If you use wing nuts, keep them in alignment by putting a screw through the form, while the wing nut is held in place in the NFRC. You may have to add a plastic sheet to act as a bond-breaker at that position. Or you may have a nut fixture that allows movement of the nut after the NFRC hardens.

      Another way to connect pieces, is to allow for such displacements by the type of fastener chosen. One piece can have a piece of wood inserted in it and the other a hole for inserting a screw, you can then screw into the wood rather than the NFRC itself. The screw may need a washer to prevent the screw from just sliding through the one piece as you tighten the screw into the wood. Oblong screw holes can use washers too.

      The piece of wood you insert should not come loose when you put the furniture together, so it may need nails or a special shape to keep it tight. Or if you just make a hole in the NFRC then insert toothpick pieces of wood to hold the screw.

      Drawers can be made also. Such moving parts can have wheels, or simply a lump of NFRC to reduce the sliding surface area, or a fixture made for drawers can be used. The smooth slide surface can later be coated with wax, or soap to make the drawer move smoothly.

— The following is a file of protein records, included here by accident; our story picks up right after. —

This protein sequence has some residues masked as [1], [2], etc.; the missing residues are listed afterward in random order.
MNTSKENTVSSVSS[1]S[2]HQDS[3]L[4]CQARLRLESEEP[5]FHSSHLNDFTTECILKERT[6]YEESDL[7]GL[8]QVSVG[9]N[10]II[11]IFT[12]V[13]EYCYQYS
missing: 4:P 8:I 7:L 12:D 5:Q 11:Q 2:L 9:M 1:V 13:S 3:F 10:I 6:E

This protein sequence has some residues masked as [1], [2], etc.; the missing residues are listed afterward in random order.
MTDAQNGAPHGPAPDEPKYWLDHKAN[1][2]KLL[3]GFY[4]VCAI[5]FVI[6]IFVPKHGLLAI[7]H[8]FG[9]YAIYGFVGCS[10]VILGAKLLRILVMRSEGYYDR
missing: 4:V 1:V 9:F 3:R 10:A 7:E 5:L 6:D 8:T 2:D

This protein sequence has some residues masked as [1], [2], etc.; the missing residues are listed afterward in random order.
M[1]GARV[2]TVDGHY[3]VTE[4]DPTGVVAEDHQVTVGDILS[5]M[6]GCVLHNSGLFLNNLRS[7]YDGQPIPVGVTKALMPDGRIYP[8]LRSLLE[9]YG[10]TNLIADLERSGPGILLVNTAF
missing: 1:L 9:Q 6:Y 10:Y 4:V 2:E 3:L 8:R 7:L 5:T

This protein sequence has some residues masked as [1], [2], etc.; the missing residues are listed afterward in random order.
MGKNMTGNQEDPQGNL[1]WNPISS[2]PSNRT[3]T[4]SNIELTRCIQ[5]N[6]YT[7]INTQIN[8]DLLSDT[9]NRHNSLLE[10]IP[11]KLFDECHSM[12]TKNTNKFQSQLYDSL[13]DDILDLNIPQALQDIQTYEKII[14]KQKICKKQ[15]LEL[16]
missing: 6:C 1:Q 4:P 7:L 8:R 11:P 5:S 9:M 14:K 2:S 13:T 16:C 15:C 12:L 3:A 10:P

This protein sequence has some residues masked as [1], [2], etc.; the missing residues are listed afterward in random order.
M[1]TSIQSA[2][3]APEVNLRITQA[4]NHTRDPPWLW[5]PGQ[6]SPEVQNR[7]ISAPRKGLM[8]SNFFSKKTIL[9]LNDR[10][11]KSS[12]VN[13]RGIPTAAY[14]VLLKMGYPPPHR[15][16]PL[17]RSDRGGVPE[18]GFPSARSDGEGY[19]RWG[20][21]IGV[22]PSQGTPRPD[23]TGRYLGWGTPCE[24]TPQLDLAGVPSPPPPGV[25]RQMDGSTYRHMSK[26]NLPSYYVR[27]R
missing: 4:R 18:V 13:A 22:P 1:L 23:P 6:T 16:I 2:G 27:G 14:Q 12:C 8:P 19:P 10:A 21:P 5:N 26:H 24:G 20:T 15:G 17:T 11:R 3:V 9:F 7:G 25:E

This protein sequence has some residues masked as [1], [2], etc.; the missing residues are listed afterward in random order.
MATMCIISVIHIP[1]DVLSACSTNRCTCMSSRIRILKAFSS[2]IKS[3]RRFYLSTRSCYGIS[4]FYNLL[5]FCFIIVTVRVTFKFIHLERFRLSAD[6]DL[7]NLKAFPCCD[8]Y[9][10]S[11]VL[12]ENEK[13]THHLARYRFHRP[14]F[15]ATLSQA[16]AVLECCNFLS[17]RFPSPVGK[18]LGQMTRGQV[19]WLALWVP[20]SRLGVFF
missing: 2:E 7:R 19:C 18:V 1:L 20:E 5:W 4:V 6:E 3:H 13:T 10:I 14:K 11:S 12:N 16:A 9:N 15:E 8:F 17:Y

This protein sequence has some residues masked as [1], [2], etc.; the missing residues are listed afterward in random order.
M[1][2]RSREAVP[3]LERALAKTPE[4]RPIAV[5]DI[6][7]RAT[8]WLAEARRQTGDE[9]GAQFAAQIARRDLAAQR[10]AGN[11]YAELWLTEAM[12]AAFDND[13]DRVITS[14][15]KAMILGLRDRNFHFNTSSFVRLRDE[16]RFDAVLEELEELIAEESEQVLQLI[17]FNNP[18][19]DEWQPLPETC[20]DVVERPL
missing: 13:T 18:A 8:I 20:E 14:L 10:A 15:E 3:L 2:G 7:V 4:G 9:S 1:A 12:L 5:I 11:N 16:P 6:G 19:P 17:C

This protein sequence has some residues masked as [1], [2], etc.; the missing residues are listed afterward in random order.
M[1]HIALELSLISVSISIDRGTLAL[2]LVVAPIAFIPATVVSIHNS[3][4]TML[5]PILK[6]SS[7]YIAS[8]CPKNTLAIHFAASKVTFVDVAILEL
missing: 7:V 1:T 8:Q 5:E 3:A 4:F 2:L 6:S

These slides are often screwed in place. In that case you can insert some wood in place, or the NFRC can be made to hold the screws. In that case use some masking tape to temporally hold the screws in place while their threads are being cured into the NFRC. Consider, if the final screw it to be removable, then coat it with wax. If not, the cured NFRC can be made to hold the screw tight. This depends on what the screw is made of, steel, plastic, brass, or whatever. Try it to learn which one you want.


  The surface may be colored, or coated with a material as you like. This may be flat, for painting, or textured for spray painting. Coloring may be placed in the NFRC. The availability of colors is limited, but readily available.

  Some of your options for surfacing include materials, such as

  1. Old cotton clothes you cut up from a yard sale. But be careful to keep it clean, yet submerged in the NFRC at the edges. And stretched tight.

  2. Leaves pressed into the NFRC.

  3. Paint

  4. Paper, newspaper, old magazines or other such things we used to glue onto wood.